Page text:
I quizzed Ed on how School 21 plans to assess the non academic qualities and attributes its students are guided to develop.

“Some of the biggest changes in life will be difficult to measure — that doesn’t mean they’re not important”, Ed responded. “A child’s grit and spark will be harder to measure than their literacy levels, for sure. But we have a view of the teaching that needs to happen to develop those attributes. We don’t know exactly what assessment will look like, but we are observing teacher practice to inform those assessment decisions.”

Self reflection and growth-mindset, it seems, are not just mantras, but are deeply embedded in the school’s philosophy.

It was clear from our conversation that Ed is an exceptionally visionary educational thought-leader. I was curious to know just how difficult it is to turn a vision into reality when it comes to schooling. Ed talked me through the most difficult aspects of setting up a school from scratch, and I was surprised by what I heard.

“It’s a little bit like looking for a house”, Ed revealed, “finding a site is very stressful. Until you do you have to convince parents to believe in a school that doesn’t even have a site, and that’s tough.”

Despite the challenges they faced, School 21 was oversubscribed before they even had a location, thanks to the clarity of vision from the founding team. And an impressive founding team it is too. Ed’s co-founders comprise of Peter Hyman — former strategist to Tony Blair — and Oli de Botton — ex Government education strategy advisor.

Another challenge the founding team faced was finding staff that had the right attitude both towards their own practice, and towards developing and sharing best practice with others. At School 21, teachers are not just expected to achieve great results, but to set themselves and their students exceptionally high expectations.

Ed and I spoke at some length about how the role of the teacher is changing, and how those changes are reflected in School 21. Ed talked me through his view that the role of the teacher is no longer didactic. Instead, a teacher needs to be a facilitator, coach, creator of dynamic content, and to have the ability to teach speaking skills, not just reading and writing.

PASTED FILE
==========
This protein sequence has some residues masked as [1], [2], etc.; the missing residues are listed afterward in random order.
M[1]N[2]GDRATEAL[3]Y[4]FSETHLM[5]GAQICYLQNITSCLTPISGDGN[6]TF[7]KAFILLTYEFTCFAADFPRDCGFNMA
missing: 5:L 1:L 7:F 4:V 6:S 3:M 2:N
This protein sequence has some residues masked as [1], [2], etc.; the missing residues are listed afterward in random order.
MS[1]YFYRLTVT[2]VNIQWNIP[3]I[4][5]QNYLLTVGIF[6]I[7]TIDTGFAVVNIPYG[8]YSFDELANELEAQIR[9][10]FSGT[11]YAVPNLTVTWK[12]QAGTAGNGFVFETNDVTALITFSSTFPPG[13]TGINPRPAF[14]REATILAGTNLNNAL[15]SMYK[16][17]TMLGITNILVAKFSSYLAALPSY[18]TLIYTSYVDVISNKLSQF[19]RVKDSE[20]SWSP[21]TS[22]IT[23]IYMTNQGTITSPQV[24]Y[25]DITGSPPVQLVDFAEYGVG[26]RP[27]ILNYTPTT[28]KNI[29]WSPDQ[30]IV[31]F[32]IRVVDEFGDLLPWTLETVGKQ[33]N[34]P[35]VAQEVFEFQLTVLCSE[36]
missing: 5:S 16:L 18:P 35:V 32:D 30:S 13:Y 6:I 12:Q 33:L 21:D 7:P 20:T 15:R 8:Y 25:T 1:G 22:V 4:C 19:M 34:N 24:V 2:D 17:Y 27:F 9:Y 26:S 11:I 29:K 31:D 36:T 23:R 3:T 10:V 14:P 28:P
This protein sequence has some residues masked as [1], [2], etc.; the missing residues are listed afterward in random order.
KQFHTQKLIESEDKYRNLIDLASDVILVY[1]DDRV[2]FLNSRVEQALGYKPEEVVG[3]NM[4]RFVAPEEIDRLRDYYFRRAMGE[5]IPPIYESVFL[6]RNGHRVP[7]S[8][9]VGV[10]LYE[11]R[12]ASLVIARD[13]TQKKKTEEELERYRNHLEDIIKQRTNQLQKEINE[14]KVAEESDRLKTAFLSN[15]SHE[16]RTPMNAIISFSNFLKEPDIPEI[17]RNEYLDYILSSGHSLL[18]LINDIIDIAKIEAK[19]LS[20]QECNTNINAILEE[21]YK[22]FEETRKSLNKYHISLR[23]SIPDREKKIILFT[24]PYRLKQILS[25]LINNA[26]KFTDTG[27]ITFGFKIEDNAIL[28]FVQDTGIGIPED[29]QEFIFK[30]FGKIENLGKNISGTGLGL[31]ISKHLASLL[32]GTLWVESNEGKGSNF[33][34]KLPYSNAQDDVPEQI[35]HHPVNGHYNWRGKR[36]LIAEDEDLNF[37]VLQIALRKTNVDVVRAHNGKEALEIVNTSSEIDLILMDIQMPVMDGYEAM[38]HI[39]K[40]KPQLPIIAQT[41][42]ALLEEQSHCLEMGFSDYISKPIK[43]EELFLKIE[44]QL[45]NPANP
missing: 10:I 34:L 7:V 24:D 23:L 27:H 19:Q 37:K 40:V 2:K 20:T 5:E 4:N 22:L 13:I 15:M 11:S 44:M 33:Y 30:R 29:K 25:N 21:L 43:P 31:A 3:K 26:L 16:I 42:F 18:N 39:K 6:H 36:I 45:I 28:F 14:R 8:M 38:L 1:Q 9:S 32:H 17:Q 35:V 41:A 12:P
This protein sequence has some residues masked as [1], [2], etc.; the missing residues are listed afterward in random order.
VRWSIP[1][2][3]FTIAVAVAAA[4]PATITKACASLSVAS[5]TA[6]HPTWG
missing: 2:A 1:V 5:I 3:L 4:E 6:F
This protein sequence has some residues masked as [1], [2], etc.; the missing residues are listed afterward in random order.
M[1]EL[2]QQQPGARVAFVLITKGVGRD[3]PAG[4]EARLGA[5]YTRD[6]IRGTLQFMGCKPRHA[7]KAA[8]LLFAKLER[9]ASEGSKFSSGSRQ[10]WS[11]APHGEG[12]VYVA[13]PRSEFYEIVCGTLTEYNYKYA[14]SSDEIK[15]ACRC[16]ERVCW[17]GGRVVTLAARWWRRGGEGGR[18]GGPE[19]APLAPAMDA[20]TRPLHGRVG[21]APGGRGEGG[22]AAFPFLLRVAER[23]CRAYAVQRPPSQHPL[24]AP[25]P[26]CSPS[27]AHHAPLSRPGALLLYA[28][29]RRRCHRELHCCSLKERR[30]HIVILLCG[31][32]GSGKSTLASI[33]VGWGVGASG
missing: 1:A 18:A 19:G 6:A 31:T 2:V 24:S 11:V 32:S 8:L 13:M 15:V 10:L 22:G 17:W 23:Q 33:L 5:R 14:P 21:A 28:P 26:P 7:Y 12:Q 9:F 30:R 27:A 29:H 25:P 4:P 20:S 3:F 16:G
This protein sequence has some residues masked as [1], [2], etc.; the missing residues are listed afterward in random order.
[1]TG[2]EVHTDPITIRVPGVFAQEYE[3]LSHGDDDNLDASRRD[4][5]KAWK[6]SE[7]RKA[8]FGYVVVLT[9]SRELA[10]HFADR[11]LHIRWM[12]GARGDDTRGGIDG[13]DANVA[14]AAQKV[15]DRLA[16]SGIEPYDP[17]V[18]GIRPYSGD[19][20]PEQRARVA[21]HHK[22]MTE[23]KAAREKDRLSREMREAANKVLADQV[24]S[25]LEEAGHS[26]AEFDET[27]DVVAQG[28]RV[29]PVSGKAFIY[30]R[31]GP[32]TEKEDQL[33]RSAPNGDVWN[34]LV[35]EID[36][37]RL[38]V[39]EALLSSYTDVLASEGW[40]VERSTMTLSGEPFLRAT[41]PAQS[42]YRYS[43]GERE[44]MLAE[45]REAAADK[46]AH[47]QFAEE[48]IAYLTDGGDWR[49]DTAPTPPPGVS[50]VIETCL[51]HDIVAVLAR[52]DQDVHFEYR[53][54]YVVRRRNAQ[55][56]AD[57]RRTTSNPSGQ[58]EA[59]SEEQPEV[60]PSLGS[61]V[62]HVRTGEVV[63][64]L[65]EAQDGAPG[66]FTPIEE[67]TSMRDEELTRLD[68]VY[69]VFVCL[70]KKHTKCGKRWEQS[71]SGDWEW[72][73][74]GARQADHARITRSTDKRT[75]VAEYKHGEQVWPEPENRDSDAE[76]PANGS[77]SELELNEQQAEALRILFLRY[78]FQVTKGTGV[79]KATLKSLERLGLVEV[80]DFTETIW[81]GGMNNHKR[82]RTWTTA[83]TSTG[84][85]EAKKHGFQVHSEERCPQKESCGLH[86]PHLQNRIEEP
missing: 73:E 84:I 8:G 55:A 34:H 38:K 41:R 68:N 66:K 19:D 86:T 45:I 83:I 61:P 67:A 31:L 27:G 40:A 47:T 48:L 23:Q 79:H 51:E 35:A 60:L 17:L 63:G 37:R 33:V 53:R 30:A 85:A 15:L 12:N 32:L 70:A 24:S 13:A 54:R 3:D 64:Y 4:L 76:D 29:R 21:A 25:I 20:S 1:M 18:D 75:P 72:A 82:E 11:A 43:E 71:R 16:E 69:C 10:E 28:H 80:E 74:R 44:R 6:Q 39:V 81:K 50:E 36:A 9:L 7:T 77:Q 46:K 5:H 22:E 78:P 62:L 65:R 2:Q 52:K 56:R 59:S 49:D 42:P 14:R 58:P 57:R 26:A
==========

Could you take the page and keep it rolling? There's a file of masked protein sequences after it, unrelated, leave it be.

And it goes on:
In order to meet this demand, School 21 is developing its own teacher training programme in conjunction with other forward thinking schools. The programme is still at a very embryonic stage, but will be the first of its kind in the UK, developing future classroom leaders who are self-reflective, can collaborate, have a growth mindset and are able to publicly discuss and challenge each other’s approaches, constantly.

As a final point I asked Ed what he felt the biggest opportunity for school innovation over the next 5 years is likely to be.

“The single biggest impact would be if universities turned around and asked for different entry requirements that are based on the skills people will need in life, rather than their ability to hit top grades in an exam.”

“Teachers also need to be trained in a way that is more sophisticated than they currently are. Teacher training should be en par with the excellence demanded in medicine, and should be a process of ongoing professional development. That’s something we’re striving to achieve through our teacher training programme.”

School 21 is still in the proof of concept stage, it doesn’t yet have exam results to evidence the difference this approach is making. However if Ed’s conviction and clarity of vision are anything to go by, it’s clear that School 21 is developing a blueprint for an education system that is bravely shaking up the status quo, to arm students with a toolkit of knowledge, ideas, attributes and skills to succeed in the 21st century.

To sum up from Ed himself, “School 21 is trying to produce beautiful work that has an impact in the world — work for the good of others; work that has value from day one.”

Leave a Reply

Your email address will not be published. Required fields are marked *